India will certainly be a happier, safer and generally more civilized country to live in if it stopped treating homosexuals as criminals and let them get on with their lives as ordinary human beings. Most of the enlightened world has decriminalized and legalized homosexuality several decades ago. The debate there has moved on to more sophisticated legal problems involving marriage, adoption and property rights. But India remains tied to a grimly discriminatory penal code, formed by imperialist prudes in the mid-19th century, which not only reduces homosexuality to sodomy (“carnal intercourse against the order of nature”) but also keeps up a combination of blackmail, extortion and brutality in the name of maintaining law and order. But the judiciary seems to have suddenly sat up to all this, without actually taking a definite stand on the matter. The Delhi high court has asked the Centre to hurry up and make up its mind about the issue. Moral revulsion and bigoted embarrassment could use evasion as well as violence as modes of discrimination. The Centre has looked away for years in spite of a number of petitions filed in the courts, mostly by concerned nongovernmental organizations. But, all of a sudden, India’s frightening HIV/AIDS scenario has given the matter a new edge.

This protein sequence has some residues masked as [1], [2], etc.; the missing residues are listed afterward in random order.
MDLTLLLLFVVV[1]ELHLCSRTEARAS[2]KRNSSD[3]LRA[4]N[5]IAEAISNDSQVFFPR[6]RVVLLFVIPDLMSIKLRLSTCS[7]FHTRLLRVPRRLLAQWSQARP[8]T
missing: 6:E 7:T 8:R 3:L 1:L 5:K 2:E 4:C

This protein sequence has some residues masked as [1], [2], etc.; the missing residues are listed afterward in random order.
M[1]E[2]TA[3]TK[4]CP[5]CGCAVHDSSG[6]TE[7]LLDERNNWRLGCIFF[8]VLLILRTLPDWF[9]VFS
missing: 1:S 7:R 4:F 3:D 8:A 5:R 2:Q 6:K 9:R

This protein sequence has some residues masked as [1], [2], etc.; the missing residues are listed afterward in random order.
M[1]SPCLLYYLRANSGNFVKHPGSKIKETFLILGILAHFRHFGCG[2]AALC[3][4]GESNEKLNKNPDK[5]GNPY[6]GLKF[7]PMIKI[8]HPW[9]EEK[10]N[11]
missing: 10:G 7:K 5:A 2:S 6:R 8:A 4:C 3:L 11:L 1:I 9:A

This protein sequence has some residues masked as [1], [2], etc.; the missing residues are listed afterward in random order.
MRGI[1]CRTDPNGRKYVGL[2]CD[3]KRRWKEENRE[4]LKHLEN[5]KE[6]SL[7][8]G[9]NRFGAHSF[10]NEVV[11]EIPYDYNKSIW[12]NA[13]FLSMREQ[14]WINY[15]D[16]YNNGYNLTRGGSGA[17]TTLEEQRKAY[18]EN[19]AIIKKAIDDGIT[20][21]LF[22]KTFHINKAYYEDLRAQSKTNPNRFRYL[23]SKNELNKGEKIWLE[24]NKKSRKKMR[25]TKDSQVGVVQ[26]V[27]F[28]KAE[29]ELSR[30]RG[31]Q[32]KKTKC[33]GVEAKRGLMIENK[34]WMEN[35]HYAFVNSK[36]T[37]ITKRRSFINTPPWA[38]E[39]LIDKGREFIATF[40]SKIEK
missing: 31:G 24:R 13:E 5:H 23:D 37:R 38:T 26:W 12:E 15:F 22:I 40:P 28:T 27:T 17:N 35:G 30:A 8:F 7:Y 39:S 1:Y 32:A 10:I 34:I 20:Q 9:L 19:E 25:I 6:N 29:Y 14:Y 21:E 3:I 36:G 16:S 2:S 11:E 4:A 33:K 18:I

Although the government does its best to wish away the fact that men who have sex with men are a high-risk group when it comes to HIV/AIDS, it is becoming increasingly difficult to look away. The ultimatum from the court is also linked to the urgent need for making prevention campaigns in the country less hazardous for AIDS workers. It is difficult to make an activity belonging to a largely invisible and criminalized underworld part of a drive towards health and hygiene. But this association with HIV/AIDS gives to homosexuality and homosexual activism a joyless quality, a matter of safe sex and legal reform. Homosexual men and women in India need to fight for their legal rights on the basis of something far more positive and fundamental than the fear of disease and death. What is at stake here is a human being’s right to happiness and freedom, to enjoy adulthood without being forced into fear and falsehood, doubleness and deceit by an oppressive social system, archaic laws and a venal law-and-order machinery. Legal reform can only be the beginning of a process of change which needs to be nothing short of a social revolution. But legalizing homosexuality is the only civilized option for a nation that proudly calls itself a modern democracy.